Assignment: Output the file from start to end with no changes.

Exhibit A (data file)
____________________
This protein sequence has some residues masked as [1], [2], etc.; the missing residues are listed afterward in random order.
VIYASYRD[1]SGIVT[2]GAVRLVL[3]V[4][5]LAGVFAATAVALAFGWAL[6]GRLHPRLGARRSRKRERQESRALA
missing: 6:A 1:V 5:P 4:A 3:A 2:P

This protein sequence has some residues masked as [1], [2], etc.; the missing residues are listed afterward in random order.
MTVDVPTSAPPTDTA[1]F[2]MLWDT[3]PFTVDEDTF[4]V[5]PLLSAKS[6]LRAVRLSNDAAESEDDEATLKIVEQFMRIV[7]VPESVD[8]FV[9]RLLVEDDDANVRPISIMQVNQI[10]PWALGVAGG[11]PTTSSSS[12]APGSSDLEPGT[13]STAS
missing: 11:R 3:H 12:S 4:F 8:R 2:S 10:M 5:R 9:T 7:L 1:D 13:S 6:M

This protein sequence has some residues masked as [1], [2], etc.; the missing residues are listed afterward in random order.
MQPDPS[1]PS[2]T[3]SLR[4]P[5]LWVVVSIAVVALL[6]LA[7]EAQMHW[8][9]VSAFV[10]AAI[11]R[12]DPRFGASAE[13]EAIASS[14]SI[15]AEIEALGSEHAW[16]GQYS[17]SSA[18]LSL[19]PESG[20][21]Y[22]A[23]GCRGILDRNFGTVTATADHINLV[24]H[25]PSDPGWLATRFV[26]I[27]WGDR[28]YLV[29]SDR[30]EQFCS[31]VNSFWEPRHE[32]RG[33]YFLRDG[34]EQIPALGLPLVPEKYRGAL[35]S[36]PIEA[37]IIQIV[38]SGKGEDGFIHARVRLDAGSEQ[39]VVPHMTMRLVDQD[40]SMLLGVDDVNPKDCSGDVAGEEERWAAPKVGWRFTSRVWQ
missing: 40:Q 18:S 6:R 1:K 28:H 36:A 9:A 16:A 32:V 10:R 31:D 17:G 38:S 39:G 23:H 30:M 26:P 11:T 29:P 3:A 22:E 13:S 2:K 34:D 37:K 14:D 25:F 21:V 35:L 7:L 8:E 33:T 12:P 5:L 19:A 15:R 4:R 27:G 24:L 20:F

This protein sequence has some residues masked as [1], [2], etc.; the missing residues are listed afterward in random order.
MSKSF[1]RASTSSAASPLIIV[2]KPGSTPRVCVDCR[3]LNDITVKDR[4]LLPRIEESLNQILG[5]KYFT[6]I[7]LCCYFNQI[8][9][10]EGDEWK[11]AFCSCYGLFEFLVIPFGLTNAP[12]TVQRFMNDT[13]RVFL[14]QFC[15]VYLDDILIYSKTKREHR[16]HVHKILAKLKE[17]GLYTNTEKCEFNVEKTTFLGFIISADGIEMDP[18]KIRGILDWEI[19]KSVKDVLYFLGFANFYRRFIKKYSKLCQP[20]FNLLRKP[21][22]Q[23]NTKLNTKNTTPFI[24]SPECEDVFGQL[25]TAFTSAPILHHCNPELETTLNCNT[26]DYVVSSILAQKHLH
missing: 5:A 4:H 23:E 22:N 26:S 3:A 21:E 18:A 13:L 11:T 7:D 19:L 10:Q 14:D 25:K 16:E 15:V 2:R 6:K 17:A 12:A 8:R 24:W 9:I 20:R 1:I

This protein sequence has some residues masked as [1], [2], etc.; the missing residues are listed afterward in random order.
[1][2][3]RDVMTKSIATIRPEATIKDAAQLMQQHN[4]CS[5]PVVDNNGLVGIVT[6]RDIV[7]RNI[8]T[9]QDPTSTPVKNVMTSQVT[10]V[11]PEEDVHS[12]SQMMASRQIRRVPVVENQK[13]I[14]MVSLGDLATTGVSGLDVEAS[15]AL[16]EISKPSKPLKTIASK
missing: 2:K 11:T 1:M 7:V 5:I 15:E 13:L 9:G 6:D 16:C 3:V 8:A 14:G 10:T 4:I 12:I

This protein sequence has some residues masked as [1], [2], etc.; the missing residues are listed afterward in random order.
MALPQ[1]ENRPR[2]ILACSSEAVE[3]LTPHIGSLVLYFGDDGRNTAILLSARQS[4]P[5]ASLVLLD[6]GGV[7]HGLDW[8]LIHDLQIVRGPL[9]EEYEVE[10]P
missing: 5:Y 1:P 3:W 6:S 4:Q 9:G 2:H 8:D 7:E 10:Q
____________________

This protein sequence has some residues masked as [1], [2], etc.; the missing residues are listed afterward in random order.
VIYASYRD[1]SGIVT[2]GAVRLVL[3]V[4][5]LAGVFAATAVALAFGWAL[6]GRLHPRLGARRSRKRERQESRALA
missing: 6:A 1:V 5:P 4:A 3:A 2:P

This protein sequence has some residues masked as [1], [2], etc.; the missing residues are listed afterward in random order.
MTVDVPTSAPPTDTA[1]F[2]MLWDT[3]PFTVDEDTF[4]V[5]PLLSAKS[6]LRAVRLSNDAAESEDDEATLKIVEQFMRIV[7]VPESVD[8]FV[9]RLLVEDDDANVRPISIMQVNQI[10]PWALGVAGG[11]PTTSSSS[12]APGSSDLEPGT[13]STAS
missing: 11:R 3:H 12:S 4:F 8:R 2:S 10:M 5:R 9:T 7:L 1:D 13:S 6:M

This protein sequence has some residues masked as [1], [2], etc.; the missing residues are listed afterward in random order.
MQPDPS[1]PS[2]T[3]SLR[4]P[5]LWVVVSIAVVALL[6]LA[7]EAQMHW[8][9]VSAFV[10]AAI[11]R[12]DPRFGASAE[13]EAIASS[14]SI[15]AEIEALGSEHAW[16]GQYS[17]SSA[18]LSL[19]PESG[20][21]Y[22]A[23]GCRGILDRNFGTVTATADHINLV[24]H[25]PSDPGWLATRFV[26]I[27]WGDR[28]YLV[29]SDR[30]EQFCS[31]VNSFWEPRHE[32]RG[33]YFLRDG[34]EQIPALGLPLVPEKYRGAL[35]S[36]PIEA[37]IIQIV[38]SGKGEDGFIHARVRLDAGSEQ[39]VVPHMTMRLVDQD[40]SMLLGVDDVNPKDCSGDVAGEEERWAAPKVGWRFTSRVWQ
missing: 40:Q 18:S 6:R 1:K 28:H 36:A 9:A 16:A 32:V 10:R 31:D 17:G 38:S 39:G 23:H 30:M 26:P 11:T 29:P 3:A 22:E 13:S 2:K 34:D 37:K 14:D 25:F 21:V 35:L 7:L 8:E 33:T 12:P 5:L 19:A 15:R 4:R 27:G 24:L 20:F

This protein sequence has some residues masked as [1], [2], etc.; the missing residues are listed afterward in random order.
MSKSF[1]RASTSSAASPLIIV[2]KPGSTPRVCVDCR[3]LNDITVKDR[4]LLPRIEESLNQILG[5]KYFT[6]I[7]LCCYFNQI[8][9][10]EGDEWK[11]AFCSCYGLFEFLVIPFGLTNAP[12]TVQRFMNDT[13]RVFL[14]QFC[15]VYLDDILIYSKTKREHR[16]HVHKILAKLKE[17]GLYTNTEKCEFNVEKTTFLGFIISADGIEMDP[18]KIRGILDWEI[19]KSVKDVLYFLGFANFYRRFIKKYSKLCQP[20]FNLLRKP[21][22]Q[23]NTKLNTKNTTPFI[24]SPECEDVFGQL[25]TAFTSAPILHHCNPELETTLNCNT[26]DYVVSSILAQKHLH
missing: 5:A 4:H 23:E 22:N 26:S 3:A 21:E 18:A 13:L 11:T 7:D 19:L 10:Q 14:D 25:K 16:E 15:V 2:R 6:K 17:A 12:A 8:R 24:W 9:I 20:R 1:I

This protein sequence has some residues masked as [1], [2], etc.; the missing residues are listed afterward in random order.
[1][2][3]RDVMTKSIATIRPEATIKDAAQLMQQHN[4]CS[5]PVVDNNGLVGIVT[6]RDIV[7]RNI[8]T[9]QDPTSTPVKNVMTSQVT[10]V[11]PEEDVHS[12]SQMMASRQIRRVPVVENQK[13]I[14]MVSLGDLATTGVSGLDVEAS[15]AL[16]EISKPSKPLKTIASK
missing: 2:K 11:T 1:M 7:V 5:I 15:E 13:L 9:G 6:D 16:C 3:V 8:A 14:G 10:T 4:I 12:I

This protein sequence has some residues masked as [1], [2], etc.; the missing residues are listed afterward in random order.
MALPQ[1]ENRPR[2]ILACSSEAVE[3]LTPHIGSLVLYFGDDGRNTAILLSARQS[4]P[5]ASLVLLD[6]GGV[7]HGLDW[8]LIHDLQIVRGPL[9]EEYEVE[10]P
missing: 5:Y 1:P 3:W 6:S 4:Q 9:G 2:H 8:D 7:E 10:Q